|Publication number||US7120776 B2|
|Application number||US 10/771,573|
|Publication date||Oct 10, 2006|
|Filing date||Feb 3, 2004|
|Priority date||Feb 3, 2004|
|Also published as||US20050192935|
|Publication number||10771573, 771573, US 7120776 B2, US 7120776B2, US-B2-7120776, US7120776 B2, US7120776B2|
|Inventors||Kumar Rajamani, Namit Jain|
|Original Assignee||Oracle International Corporation|
|Export Citation||BiBTeX, EndNote, RefMan|
|Patent Citations (2), Referenced by (1), Classifications (7), Legal Events (4)|
|External Links: USPTO, USPTO Assignment, Espacenet|
The present invention relates to cache memory management. The invention relates more specifically to a method and apparatus for efficiently managing cache memory for database accesses during runtime.
In general, a cache is a place for temporarily storing a thing so that the thing can be accessed more quickly and/or efficiently than is possible where the thing is normally stored. Within the context of computer systems, a cache is usually memory used for temporarily storing data so that the data can be accessed more quickly and/or efficiently than is possible in the memory in which the data normally resides. Thus, volatile memory is typically used to cache data that resides on non-volatile memory, such as magnetic disks. Similarly, fast volatile memory is typically used to cache data that resides in slower volatile memory. It is common for computer systems to use multiple levels of cache, where each level of cache is typically smaller and faster than the preceding level.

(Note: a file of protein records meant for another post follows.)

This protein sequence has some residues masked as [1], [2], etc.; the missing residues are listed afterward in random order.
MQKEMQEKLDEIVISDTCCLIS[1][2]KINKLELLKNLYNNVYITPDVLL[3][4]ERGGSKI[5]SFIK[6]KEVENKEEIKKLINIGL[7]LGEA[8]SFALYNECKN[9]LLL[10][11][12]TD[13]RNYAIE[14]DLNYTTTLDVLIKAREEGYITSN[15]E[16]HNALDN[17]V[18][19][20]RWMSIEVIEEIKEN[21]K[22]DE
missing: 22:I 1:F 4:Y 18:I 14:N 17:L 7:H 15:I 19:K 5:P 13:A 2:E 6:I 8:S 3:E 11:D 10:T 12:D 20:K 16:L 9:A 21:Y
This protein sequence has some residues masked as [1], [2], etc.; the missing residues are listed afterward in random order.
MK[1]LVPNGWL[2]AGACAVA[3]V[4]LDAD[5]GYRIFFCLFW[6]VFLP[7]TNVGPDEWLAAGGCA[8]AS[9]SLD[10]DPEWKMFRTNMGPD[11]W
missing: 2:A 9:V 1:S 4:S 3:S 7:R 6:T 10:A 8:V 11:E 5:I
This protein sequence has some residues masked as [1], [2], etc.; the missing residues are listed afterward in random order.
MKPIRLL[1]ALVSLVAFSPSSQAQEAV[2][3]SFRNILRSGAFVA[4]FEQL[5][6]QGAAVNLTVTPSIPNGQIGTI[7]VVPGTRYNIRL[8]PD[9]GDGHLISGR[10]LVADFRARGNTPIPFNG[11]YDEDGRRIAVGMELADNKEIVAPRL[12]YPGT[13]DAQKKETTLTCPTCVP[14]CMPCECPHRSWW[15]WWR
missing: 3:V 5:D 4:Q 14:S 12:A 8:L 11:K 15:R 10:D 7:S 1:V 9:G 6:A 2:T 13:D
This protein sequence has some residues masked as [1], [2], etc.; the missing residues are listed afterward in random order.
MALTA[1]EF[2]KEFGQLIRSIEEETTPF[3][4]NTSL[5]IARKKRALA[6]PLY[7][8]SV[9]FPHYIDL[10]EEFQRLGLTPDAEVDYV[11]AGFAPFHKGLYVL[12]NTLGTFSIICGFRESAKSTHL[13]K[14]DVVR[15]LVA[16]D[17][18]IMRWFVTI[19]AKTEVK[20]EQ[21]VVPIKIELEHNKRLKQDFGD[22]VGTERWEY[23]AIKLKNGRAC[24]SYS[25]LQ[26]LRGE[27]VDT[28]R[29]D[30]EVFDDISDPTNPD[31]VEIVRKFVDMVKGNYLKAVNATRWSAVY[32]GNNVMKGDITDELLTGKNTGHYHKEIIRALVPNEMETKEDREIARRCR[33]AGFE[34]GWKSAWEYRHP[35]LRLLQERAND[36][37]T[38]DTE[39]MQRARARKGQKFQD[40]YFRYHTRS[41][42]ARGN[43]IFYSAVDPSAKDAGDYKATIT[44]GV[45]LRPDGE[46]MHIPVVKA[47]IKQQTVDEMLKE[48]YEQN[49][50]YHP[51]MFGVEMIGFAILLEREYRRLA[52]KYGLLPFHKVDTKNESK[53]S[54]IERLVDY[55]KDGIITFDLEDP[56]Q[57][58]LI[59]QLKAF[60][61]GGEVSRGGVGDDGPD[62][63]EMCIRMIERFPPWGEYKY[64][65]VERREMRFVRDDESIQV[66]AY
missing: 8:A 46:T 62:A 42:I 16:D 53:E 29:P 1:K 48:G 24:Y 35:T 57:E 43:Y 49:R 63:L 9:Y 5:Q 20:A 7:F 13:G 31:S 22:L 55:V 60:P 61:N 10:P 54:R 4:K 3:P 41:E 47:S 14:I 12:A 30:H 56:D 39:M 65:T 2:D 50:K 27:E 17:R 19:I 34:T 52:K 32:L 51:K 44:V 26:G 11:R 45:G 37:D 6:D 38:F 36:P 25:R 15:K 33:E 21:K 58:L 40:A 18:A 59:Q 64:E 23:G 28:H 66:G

Caches may be implemented within a processor itself. The processor could then access the cache memory much faster than off-processor cache memory because the address and data bus used to access the cache memory was implemented on the processor die itself. The internal cache memory was called the level one (L1) cache. An L1 cache is a relatively small amount of static RAM (SRAM) memory used as a cache that is integrated or packaged within the same module as the processor. It is clocked at the same speed of the processor. L1 cache is used to temporarily store instructions and data, making sure the processor has a steady supply of data to process while the RAM catches up delivering new data. Data stored in the L1 cache can be used by the processor at no cost in clock cycles.
Data pre-fetch allows the processor to “look-ahead” and fetch data from slow memory (such as a hard disk) before it is needed by the processor. This results in fewer processor pipeline stalls, and higher overall performance in many applications. The L2 cache utilizes data pre-fetch where the program data handler fetches data sequentially from the slow memory and places the data in the L2 cache. As the processor executes code from the L1 cache, if the code that it needs is not in the L1 cache (called a cache miss), the processor fetches the data from the L2 cache. The cache miss consumes some time and slows the processor's operations. The amount of time wasted is greater if the data is not in the L2 cache and the processor has to access slow memory to fetch the data. This occurs when the execution of the code is not sequential, e.g., when multi-layer function calls or long jumps occur.